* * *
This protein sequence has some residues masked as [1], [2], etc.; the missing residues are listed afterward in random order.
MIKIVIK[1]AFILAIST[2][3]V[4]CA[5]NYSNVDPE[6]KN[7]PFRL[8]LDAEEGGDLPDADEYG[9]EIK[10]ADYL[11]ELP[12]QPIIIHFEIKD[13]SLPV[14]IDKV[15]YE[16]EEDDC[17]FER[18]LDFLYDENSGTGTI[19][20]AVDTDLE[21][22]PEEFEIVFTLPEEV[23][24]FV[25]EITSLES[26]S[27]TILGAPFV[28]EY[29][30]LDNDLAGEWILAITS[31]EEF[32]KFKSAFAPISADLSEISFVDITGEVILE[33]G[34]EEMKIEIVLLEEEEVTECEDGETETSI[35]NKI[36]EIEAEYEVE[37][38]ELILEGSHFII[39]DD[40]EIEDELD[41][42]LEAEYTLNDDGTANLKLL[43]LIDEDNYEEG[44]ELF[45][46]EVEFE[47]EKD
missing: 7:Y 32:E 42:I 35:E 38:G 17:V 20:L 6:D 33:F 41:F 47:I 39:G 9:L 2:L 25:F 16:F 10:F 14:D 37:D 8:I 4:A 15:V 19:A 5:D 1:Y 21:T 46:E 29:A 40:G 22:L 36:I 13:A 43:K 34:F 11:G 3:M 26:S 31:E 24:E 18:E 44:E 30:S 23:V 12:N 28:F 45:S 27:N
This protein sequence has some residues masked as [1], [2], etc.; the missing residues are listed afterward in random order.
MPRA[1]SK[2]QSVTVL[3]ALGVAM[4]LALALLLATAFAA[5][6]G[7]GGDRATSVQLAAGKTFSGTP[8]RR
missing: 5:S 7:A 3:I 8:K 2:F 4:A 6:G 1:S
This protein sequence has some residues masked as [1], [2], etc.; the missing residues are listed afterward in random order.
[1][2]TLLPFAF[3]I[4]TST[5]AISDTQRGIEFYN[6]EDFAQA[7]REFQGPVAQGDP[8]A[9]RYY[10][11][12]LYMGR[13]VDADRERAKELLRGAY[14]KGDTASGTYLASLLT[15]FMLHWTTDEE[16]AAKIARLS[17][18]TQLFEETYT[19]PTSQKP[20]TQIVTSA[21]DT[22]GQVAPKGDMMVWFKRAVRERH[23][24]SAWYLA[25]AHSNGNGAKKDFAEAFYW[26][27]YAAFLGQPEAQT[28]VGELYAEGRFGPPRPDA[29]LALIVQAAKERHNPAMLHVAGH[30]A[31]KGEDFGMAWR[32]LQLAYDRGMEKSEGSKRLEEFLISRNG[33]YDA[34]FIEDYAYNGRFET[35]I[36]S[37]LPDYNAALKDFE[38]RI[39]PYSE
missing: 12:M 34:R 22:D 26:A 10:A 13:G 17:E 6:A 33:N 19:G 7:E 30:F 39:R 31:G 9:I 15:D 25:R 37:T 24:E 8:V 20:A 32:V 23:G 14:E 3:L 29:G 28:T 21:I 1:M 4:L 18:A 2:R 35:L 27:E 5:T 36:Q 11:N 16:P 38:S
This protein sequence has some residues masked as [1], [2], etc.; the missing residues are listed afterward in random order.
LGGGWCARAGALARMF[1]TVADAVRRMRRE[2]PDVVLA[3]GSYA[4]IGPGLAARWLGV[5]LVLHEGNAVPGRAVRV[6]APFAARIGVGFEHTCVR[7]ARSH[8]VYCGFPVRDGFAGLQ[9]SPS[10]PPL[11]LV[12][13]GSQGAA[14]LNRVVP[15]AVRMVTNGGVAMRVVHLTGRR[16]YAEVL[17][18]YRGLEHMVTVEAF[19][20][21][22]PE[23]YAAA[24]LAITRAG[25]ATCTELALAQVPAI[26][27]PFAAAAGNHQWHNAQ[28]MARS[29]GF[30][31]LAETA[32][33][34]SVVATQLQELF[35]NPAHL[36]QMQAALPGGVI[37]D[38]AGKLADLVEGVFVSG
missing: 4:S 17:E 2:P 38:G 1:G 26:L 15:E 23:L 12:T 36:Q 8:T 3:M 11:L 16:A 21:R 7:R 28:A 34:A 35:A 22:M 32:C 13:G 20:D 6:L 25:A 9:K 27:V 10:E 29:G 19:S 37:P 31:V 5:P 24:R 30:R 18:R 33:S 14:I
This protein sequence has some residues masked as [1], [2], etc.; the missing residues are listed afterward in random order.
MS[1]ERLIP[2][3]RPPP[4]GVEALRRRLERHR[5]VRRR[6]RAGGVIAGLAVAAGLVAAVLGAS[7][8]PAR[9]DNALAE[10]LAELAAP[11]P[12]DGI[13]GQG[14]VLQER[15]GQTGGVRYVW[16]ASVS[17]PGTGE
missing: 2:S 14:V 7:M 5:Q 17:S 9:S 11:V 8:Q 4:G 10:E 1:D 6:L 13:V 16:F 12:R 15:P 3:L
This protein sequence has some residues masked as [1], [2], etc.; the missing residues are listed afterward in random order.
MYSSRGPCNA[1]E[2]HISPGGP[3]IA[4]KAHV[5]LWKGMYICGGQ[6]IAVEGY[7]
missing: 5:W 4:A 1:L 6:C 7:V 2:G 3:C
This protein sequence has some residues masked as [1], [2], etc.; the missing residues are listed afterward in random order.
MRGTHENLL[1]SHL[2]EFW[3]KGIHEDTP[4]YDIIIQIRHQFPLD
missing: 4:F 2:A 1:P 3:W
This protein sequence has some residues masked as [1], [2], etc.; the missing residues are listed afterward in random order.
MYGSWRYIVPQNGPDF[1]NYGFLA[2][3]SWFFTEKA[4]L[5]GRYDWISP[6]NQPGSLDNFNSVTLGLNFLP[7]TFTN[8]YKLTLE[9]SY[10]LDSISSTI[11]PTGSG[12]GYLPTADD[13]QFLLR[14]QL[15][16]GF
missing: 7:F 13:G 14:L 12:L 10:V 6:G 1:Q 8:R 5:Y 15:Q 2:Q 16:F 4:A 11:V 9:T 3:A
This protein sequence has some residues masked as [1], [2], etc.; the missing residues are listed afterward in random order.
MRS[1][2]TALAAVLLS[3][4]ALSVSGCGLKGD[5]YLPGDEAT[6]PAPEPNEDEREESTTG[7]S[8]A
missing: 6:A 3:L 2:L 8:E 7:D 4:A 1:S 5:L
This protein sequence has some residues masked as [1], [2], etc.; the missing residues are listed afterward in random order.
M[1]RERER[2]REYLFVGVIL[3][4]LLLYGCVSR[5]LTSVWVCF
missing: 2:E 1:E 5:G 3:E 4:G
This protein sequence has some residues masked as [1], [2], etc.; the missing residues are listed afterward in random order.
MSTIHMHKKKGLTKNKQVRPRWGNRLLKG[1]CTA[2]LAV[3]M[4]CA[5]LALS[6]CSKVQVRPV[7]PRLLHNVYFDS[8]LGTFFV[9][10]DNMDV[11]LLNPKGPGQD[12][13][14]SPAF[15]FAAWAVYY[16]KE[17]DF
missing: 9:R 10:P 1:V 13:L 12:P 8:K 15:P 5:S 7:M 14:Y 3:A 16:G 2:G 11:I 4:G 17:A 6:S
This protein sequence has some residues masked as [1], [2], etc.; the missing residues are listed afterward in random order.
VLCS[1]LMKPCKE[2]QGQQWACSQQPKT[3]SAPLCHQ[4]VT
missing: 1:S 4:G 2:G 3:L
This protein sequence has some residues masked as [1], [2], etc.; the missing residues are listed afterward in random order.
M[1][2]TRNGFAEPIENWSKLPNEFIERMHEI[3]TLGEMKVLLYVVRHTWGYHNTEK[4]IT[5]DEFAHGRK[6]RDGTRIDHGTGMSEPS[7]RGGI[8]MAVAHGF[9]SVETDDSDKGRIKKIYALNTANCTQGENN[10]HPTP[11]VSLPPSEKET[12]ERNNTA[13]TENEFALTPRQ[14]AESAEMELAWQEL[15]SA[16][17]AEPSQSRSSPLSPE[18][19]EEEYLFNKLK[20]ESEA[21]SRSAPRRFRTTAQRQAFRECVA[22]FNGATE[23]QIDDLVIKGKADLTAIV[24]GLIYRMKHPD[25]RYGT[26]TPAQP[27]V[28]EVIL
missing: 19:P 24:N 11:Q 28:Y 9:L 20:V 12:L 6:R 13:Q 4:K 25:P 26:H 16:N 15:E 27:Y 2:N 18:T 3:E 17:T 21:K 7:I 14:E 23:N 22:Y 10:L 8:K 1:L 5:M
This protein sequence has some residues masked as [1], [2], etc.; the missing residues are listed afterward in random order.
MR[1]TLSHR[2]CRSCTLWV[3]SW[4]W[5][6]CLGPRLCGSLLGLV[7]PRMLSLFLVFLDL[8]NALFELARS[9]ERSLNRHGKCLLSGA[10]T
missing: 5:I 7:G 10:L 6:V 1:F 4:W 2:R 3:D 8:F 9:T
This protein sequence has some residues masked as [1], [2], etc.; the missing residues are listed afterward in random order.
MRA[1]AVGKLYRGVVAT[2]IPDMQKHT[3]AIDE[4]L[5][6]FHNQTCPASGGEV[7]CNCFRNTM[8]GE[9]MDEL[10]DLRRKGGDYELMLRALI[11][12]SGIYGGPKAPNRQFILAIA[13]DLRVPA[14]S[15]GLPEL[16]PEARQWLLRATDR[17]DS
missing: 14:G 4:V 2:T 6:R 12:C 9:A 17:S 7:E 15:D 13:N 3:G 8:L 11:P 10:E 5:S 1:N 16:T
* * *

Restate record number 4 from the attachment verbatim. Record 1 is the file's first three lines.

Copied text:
This protein sequence has some residues masked as [1], [2], etc.; the missing residues are listed afterward in random order.
LGGGWCARAGALARMF[1]TVADAVRRMRRE[2]PDVVLA[3]GSYA[4]IGPGLAARWLGV[5]LVLHEGNAVPGRAVRV[6]APFAARIGVGFEHTCVR[7]ARSH[8]VYCGFPVRDGFAGLQ[9]SPS[10]PPL[11]LV[12][13]GSQGAA[14]LNRVVP[15]AVRMVTNGGVAMRVVHLTGRR[16]YAEVL[17][18]YRGLEHMVTVEAF[19][20][21][22]PE[23]YAAA[24]LAITRAG[25]ATCTELALAQVPAI[26][27]PFAAAAGNHQWHNAQ[28]MARS[29]GF[30][31]LAETA[32][33][34]SVVATQLQELF[35]NPAHL[36]QMQAALPGGVI[37]D[38]AGKLADLVEGVFVSG
missing: 4:S 17:E 2:P 38:G 1:G 26:L 15:E 23:L 12:T 36:Q 8:T 3:M 11:L 16:A 21:R 7:R 28:A 34:A 35:A 22:M 32:C 13:G 20:D 6:L 25:A 9:K 27:V 10:E 29:G 19:S 37:P 31:V 5:P 24:R 30:R 18:R 33:S 14:I